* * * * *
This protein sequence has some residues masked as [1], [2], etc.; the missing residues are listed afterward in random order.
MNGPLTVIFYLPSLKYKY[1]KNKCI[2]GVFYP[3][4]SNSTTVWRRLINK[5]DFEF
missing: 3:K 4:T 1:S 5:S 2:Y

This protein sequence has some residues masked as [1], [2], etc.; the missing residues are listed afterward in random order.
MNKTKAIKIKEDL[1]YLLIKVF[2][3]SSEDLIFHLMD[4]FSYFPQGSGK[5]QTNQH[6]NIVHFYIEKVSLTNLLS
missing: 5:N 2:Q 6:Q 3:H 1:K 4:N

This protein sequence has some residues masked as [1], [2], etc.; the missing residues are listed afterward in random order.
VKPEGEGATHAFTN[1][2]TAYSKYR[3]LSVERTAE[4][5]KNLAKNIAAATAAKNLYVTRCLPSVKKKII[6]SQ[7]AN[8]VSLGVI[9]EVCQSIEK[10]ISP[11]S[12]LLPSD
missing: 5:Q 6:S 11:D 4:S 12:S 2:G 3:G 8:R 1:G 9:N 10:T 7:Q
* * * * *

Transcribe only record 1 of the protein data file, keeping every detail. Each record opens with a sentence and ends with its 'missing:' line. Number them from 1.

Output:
This protein sequence has some residues masked as [1], [2], etc.; the missing residues are listed afterward in random order.
MNGPLTVIFYLPSLKYKY[1]KNKCI[2]GVFYP[3][4]SNSTTVWRRLINK[5]DFEF
missing: 3:K 4:T 1:S 5:S 2:Y